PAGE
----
Area of Operations

We are working in areas of water-energy-agriculture nexus, groundwater conservation, livelihood security and environmental sustainability in India. We are also working at a scale to promote climate change adaptability and water sustainability in India along with capacity building on such issues in Bhutan and Myanmar. In Delhi and Haryana, our work includes building water stewardship programme with Global Agri-business Alliance and InterContinental Hotel Group (IHG). Additionally, we also conducted study on environmental and socio-economic impact of Better Cotton Initiative (BCI) in states of Madhya Pradesh, Punjab, Maharashtra and Gujarat. Moreover, our projects also feature developing partnerships to provide modern extension services to farmers to improve water productivity, income and climate risk management in state of Jharkhand, Gujarat and Punjab.


Punjab is known as the Food Bowl of India, having semiarid climate and highly season monsoon precipitation, contributes to 27-40% rice, 55-65% wheat, and 18-25% cotton with just 1.54% of total geographical area to the central pool. Intensive Agriculture has led to severe Groundwater depletion.

More than 82 per cent of the Blocks have over-exploited their Groundwater resource. Groundwater table is falling at the rate of 70 cm per year. The State’s Power subsidy bill is increasing at an alarming rate.


Amritsar | Barnala | Jalandhar | Kapurthala | Ludhiana | Moga | Patiala | Sangrur | Tarn Taran


  1. Punjab Agricultural University (PAU)
  2. Department of Agriculture and Farmer Welfare, Govt. of Punjab
  3. Department of Cooperation, Govt. of Punjab
  5. Department of Irrigation and Water Resources, Govt of Punjab
  6. USAID 
  7. Hindustan Unilever Foundation
  8. University of Cambridge


  • Providing solutions for responsible water use and long-term viability of agriculture in Punjab
  • Improving water use efficiency in paddy cultivation through precision technologies and practices
  • Promoting soil moisture sensor for Irrigation scheduling
  • Promoting water use and management in a changing monsoon climate by research and empowerment for sustainable food supplies.
  • Developing Agriculture cooperatives as knowledge hubs
  • Around 55 billion litres of water and 500,000 units of power saved
  • More than 75,000 farmers using Interactive Decision Support System to ensure rational usage of inputs
  • Developing water voucher credit system for judicious use of water in agriculture
  • Young leaders for sustainability through Agents of Change Program- Adopted as academic curriculum by Khalsa College, Amritsar.   


Gujarat located on the west coast of India has 54 per cent of its total area under agricultural production. The strength of Gujarat’s Agricultural success have been attributed to diversified crops and cropping patterns. Over-extraction of Groundwater has led to its depletion especially in areas of North Gujarat. Water table has fallen by more than 80 cm in the last 30 years. The per hectare energy use is more than three times the National Average.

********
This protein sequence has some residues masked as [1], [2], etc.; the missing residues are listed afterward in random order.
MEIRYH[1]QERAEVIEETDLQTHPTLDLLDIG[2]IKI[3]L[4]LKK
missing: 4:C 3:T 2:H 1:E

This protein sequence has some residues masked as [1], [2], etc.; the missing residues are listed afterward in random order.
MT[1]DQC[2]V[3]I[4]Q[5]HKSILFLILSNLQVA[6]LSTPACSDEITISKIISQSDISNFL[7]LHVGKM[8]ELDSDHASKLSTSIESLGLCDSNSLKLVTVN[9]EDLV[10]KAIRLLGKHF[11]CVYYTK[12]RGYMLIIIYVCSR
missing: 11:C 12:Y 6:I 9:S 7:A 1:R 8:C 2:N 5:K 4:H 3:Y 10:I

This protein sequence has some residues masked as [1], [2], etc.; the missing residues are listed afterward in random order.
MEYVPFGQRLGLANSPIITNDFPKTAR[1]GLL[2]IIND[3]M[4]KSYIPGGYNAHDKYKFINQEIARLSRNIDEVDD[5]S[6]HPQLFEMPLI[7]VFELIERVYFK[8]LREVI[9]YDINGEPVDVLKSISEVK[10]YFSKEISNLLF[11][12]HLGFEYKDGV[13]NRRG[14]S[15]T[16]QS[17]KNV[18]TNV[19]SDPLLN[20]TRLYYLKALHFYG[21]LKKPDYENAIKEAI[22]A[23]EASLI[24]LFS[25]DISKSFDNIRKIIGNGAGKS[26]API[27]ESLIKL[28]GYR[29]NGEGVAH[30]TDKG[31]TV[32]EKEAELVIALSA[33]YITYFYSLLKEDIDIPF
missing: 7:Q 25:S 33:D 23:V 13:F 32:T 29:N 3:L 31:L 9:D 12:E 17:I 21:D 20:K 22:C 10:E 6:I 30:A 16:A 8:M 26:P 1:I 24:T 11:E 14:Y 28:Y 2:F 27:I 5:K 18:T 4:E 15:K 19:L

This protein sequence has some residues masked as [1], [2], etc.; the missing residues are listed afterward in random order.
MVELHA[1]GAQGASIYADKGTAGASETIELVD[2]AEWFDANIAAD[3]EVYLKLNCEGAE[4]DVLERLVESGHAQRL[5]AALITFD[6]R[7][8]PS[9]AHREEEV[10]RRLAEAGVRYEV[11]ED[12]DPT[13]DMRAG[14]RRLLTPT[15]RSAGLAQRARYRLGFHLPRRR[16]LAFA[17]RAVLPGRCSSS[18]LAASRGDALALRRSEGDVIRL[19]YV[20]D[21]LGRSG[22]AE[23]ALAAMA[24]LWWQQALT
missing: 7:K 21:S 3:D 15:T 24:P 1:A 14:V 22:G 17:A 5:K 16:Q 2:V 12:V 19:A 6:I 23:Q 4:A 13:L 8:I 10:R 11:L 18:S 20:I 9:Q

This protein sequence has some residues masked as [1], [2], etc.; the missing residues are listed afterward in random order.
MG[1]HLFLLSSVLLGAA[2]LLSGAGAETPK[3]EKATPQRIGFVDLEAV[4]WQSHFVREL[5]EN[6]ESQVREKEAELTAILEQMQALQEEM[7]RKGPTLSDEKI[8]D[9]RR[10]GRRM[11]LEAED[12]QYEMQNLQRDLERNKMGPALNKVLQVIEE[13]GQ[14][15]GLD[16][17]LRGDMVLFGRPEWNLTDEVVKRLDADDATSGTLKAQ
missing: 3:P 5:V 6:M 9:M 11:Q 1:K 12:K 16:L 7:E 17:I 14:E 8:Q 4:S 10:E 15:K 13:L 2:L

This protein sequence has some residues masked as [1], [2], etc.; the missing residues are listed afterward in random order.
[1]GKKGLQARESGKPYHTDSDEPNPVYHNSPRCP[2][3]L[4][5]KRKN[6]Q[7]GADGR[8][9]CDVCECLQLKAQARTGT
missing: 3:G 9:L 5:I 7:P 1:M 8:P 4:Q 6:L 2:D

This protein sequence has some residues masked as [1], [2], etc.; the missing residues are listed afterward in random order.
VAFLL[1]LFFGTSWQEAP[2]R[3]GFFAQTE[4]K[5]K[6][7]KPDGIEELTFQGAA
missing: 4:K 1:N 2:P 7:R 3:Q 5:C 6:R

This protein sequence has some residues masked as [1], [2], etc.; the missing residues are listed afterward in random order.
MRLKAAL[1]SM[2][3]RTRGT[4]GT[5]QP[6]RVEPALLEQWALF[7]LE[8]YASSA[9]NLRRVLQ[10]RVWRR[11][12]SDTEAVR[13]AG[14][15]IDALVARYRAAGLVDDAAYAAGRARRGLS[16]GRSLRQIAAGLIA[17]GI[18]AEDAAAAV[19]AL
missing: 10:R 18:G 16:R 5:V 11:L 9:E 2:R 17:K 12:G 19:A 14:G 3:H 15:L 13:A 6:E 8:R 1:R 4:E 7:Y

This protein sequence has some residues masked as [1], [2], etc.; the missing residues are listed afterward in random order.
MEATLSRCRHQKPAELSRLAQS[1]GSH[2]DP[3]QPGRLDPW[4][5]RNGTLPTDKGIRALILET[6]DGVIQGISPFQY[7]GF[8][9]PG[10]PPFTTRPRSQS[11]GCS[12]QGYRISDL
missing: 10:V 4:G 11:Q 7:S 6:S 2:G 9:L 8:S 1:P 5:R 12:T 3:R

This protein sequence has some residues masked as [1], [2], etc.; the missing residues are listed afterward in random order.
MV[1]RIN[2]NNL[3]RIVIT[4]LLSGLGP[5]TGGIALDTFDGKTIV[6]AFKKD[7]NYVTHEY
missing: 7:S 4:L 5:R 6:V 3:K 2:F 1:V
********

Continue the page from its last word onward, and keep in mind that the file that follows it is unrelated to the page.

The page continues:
Mehsana | Kheda | Anand


  1. Uttar Gujarat Vij Company Limited (UGVCL)
  2. Krishi Vigyan Kendras (Kheda and Devataj)
  3. Sardarkrushninagar Dantewada Agricultural University,
  4. Agro-Economic Research Centre- Anand


  • Testing of an innovative scheme to move farmers to metered power connection and reduction in energy use through incentives
  • Promotion of Decision Support System for rational use of inputs
  • Capacity building of young researchers and farmers
  • Research based field trials on precision technologies and practices
  • Promotion of climate resilient varieties of wheat having potential to save water


Jharkhand is a mineral rich state with geographical area of 7.9 million ha. The net sown area of the state is only 2.58 million ha. Though the average annual rainfall in Jharkhand is above 1,300 mm, almost 80 per cent of the rainfall is lost as Runoff. Poor distribution of rainfall causes frequent agricultural droughts. Almost 54 per cent of the rural households lack access to safe drinking water and the state falls in low category of improved water supply. Majority of farmer lack irrigation facilities, leading to mono-cropping with paddy.




  1. Birsa Agricultural University (BAU)
  2. Drinking Water and Sanitation Department (DWSD)
  3. Central University of Jharkhand
  4. Columbia Water Centre, Columbia University
  5. State Agricultural Management and Extension Training Institute (SAMETI)


  • Sustainable Agriculture and farmers Livelihood – SAFAL program has ensured double crop production and productivity in the tribal region of Jharkhand
  • Ensure conservation and access to water, using indigenous water harvesting technique- “Dhoba” (Pond). Built 296 Dhoba, across 40 program villages
  • Incorporation “Dhoba” in the state agriculture plan, Govt of Jharkhand for water conservation
  • Farmers’ incomes increased up to USD 1000-1200 annually through increased agricultural productions, diversification in high value crops such as vegetables and flowers seed cultivation
  • Reducing incidences of migration in rabi season due to option of 2nd crop, high value cash crops and enhanced incomes
  • Enhancement of farmer capabilities and resilience in their responsiveness to climate change
  • Testing the feasibility of low-cost sustainable technologies for drinking water in Jharkhand
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